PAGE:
Things are different around the Clippers organization now compared to even five years ago, let alone a decade. It’s not just the winning on the court, there is more professionalism around the entire organization.
But they are still owned by Donald Sterling, the man who is the reason for the decades of futility.
This summer the Clippers had one of the better summers of any team in the league. They got Doc Rivers to come and bring a new attitude, some motion to the offense and a more consistent defensive scheme to the team. With that they got Chris Paul to re-sign to a new five-year deal. They got J.J. Redick and Jared Dudley to be floor-spacing shooters as part of a trade of Eric Bledsoe. They made themselves into serious contenders.
Sterling almost blew the whole summer, reports Adrian Wojnarowski at Yahoo Sports in a stunning but not totally surprising story. It revolved around the three-team trade that sent Bledsoe and Caron Butler to Phoenix for Jared Dudley, with Redick getting a new contract to come to the Clippers (and the Bucks getting picks).
In the early afternoon hours of July 3, owner Donald Sterling called Los Angeles Clippers president Andy Roeser and informed him he had rescinded approval on moving Eric Bledsoe and acquiring free agent J.J. Redick in a sign-and-trade agreement. The three-team deal – delivered the owner’s blessing only two days earlier (and had been announced) – no longer interested Sterling….
What weighed hardest on Rivers, league sources in touch with the Clippers said, was how hard he had recruited Redick, how intensely he had sold him on a different day with this franchise. And now, on Rivers’ first major deal since coming from the Celtics, everything had blown up on him.
Rivers has real power in the organization — getting the Clippers to spend money to cover up the Lakers banners was a sign of this. It had been suggested before but had never come around until Rivers really worked to change the culture. His pedigree, is title ring as a coach and his $7 million contract give him that. Sterling’s move would have blown that whole thing up and it was up to Rivers to change the owner’s mind, according to the report.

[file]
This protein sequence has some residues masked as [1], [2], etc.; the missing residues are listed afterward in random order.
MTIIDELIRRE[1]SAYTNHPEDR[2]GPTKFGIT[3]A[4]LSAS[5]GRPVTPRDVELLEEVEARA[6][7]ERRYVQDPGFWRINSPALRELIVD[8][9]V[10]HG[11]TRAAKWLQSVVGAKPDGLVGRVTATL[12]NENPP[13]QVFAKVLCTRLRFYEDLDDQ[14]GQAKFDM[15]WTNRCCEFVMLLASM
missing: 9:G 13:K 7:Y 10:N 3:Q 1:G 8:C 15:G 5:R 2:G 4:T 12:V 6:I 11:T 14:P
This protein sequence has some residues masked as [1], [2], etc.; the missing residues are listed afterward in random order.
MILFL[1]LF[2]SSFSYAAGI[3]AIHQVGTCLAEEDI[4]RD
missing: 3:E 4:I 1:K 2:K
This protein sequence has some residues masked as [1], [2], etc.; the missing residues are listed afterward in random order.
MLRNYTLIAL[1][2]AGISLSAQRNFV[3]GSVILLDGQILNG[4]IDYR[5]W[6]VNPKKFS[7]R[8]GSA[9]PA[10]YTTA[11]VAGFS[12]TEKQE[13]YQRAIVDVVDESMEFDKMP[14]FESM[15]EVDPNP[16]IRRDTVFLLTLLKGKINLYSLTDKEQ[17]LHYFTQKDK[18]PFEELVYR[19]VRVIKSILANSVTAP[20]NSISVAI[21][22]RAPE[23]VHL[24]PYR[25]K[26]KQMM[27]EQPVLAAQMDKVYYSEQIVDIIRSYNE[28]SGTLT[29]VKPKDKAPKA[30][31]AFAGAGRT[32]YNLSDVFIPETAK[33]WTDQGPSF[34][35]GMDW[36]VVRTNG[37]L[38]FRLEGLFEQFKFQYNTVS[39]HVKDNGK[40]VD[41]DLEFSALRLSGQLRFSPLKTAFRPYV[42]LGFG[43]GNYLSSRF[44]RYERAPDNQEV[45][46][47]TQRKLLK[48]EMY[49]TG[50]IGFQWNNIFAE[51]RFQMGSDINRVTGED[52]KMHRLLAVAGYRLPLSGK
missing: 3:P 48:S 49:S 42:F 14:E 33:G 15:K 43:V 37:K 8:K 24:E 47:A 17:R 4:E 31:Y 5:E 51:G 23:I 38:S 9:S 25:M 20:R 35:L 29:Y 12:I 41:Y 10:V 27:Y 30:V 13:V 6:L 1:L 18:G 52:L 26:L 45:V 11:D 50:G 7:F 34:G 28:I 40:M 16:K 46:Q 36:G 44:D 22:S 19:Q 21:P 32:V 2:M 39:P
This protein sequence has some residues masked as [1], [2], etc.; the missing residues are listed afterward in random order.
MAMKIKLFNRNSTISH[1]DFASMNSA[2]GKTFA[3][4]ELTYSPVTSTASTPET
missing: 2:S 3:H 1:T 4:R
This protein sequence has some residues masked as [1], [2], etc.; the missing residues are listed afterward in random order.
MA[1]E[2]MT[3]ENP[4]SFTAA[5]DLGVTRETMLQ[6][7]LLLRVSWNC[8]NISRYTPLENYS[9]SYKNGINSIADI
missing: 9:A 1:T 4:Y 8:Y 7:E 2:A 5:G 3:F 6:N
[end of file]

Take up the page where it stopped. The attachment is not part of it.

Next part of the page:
For the first few hours, these arguments were slow to register with Sterling, sources told Yahoo Sports. Looking back, only the owner knows why he attempted to blow the deal up. Yes, Sterling had been fond of Bledsoe. He was young, explosive, impactful on the Clippers’ second unit. Some believed too, that Sterling stereotyped Redick and didn’t want to pay $27 million for a bench player.
With Sterling, rational thought and debate aren’t always part of the discussion. Whatever his reasons, everyone else awaited Rivers’ conversations with Sterling. Rivers contract gave him ultimate management authority on deals, and several sources dealing with the Clippers say that Rivers was beyond embarrassed and humiliated. He feared the unraveling of the deal would cost him his credibility and paralyze him in future trade and negotiation talks, sources said.
This could have gotten much more ugly. Remember that while Chris Paul had agreed to his new max deal he couldn’t sign it until the moratorium ended July 11 — and CP3 (and his people) had not been shy about using his free agency as leverage to get what he wanted. He could have threatened to move on.
It never got there. Whatever Rivers said, within three more days everything was back on. The Clippers had a summer that made them contenders.
But you need to remember that as long as Sterling owns the team, there will always be concerns around the league because of a history of incidents just like this.